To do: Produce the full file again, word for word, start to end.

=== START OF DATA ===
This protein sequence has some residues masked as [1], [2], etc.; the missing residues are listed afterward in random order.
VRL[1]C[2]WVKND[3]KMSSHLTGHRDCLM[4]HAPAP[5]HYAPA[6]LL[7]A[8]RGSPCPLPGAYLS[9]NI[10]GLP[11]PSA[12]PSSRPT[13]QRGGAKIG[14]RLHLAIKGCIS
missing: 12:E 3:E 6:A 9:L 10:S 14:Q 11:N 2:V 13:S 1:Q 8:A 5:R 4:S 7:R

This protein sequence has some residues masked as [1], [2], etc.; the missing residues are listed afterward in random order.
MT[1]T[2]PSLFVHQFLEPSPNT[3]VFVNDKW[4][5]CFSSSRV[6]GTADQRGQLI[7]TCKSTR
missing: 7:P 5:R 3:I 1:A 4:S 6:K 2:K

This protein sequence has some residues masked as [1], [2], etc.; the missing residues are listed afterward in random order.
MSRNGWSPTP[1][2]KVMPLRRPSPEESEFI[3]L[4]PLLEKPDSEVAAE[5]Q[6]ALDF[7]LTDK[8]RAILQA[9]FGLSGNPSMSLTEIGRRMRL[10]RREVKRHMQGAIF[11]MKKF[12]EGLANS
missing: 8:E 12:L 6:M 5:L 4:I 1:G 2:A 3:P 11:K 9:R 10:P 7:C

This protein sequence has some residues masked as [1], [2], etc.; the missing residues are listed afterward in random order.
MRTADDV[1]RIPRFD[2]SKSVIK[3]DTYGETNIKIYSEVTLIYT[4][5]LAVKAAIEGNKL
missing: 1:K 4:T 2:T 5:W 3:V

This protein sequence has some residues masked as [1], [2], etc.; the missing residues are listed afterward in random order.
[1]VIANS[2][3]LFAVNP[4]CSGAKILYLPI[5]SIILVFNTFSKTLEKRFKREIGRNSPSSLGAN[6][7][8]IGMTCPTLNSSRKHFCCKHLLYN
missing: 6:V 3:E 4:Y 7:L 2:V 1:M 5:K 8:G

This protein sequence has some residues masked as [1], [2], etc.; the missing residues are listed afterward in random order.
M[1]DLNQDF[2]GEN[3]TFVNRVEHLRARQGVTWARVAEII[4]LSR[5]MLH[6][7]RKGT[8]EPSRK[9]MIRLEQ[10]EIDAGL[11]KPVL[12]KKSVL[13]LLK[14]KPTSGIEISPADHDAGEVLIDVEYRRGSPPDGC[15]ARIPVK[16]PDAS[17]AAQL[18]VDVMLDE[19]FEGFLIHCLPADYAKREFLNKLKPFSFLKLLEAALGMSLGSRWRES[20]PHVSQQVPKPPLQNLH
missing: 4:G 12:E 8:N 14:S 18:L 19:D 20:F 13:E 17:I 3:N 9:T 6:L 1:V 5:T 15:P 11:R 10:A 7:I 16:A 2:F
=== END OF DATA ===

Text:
This protein sequence has some residues masked as [1], [2], etc.; the missing residues are listed afterward in random order.
VRL[1]C[2]WVKND[3]KMSSHLTGHRDCLM[4]HAPAP[5]HYAPA[6]LL[7]A[8]RGSPCPLPGAYLS[9]NI[10]GLP[11]PSA[12]PSSRPT[13]QRGGAKIG[14]RLHLAIKGCIS
missing: 12:E 3:E 6:A 9:L 10:S 14:Q 11:N 2:V 13:S 1:Q 8:A 5:R 4:S 7:R

This protein sequence has some residues masked as [1], [2], etc.; the missing residues are listed afterward in random order.
MT[1]T[2]PSLFVHQFLEPSPNT[3]VFVNDKW[4][5]CFSSSRV[6]GTADQRGQLI[7]TCKSTR
missing: 7:P 5:R 3:I 1:A 4:S 6:K 2:K

This protein sequence has some residues masked as [1], [2], etc.; the missing residues are listed afterward in random order.
MSRNGWSPTP[1][2]KVMPLRRPSPEESEFI[3]L[4]PLLEKPDSEVAAE[5]Q[6]ALDF[7]LTDK[8]RAILQA[9]FGLSGNPSMSLTEIGRRMRL[10]RREVKRHMQGAIF[11]MKKF[12]EGLANS
missing: 8:E 12:L 6:M 5:L 4:I 1:G 2:A 3:P 11:K 9:R 10:P 7:C

This protein sequence has some residues masked as [1], [2], etc.; the missing residues are listed afterward in random order.
MRTADDV[1]RIPRFD[2]SKSVIK[3]DTYGETNIKIYSEVTLIYT[4][5]LAVKAAIEGNKL
missing: 1:K 4:T 2:T 5:W 3:V

This protein sequence has some residues masked as [1], [2], etc.; the missing residues are listed afterward in random order.
[1]VIANS[2][3]LFAVNP[4]CSGAKILYLPI[5]SIILVFNTFSKTLEKRFKREIGRNSPSSLGAN[6][7][8]IGMTCPTLNSSRKHFCCKHLLYN
missing: 6:V 3:E 4:Y 7:L 2:V 1:M 5:K 8:G

This protein sequence has some residues masked as [1], [2], etc.; the missing residues are listed afterward in random order.
M[1]DLNQDF[2]GEN[3]TFVNRVEHLRARQGVTWARVAEII[4]LSR[5]MLH[6][7]RKGT[8]EPSRK[9]MIRLEQ[10]EIDAGL[11]KPVL[12]KKSVL[13]LLK[14]KPTSGIEISPADHDAGEVLIDVEYRRGSPPDGC[15]ARIPVK[16]PDAS[17]AAQL[18]VDVMLDE[19]FEGFLIHCLPADYAKREFLNKLKPFSFLKLLEAALGMSLGSRWRES[20]PHVSQQVPKPPLQNLH
missing: 4:G 12:E 8:N 14:S 18:L 19:D 20:F 13:E 17:I 3:N 9:T 6:L 1:V 5:T 15:P 11:R 10:A 7:I 16:A 2:F